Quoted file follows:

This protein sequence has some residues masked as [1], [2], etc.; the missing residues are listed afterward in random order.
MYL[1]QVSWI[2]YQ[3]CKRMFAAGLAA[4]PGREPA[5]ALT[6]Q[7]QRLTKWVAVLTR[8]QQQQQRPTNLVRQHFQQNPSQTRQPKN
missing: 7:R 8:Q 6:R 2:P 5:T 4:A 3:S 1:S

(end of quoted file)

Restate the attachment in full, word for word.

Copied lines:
This protein sequence has some residues masked as [1], [2], etc.; the missing residues are listed afterward in random order.
MYL[1]QVSWI[2]YQ[3]CKRMFAAGLAA[4]PGREPA[5]ALT[6]Q[7]QRLTKWVAVLTR[8]QQQQQRPTNLVRQHFQQNPSQTRQPKN
missing: 7:R 8:Q 6:R 2:P 5:T 4:A 3:S 1:S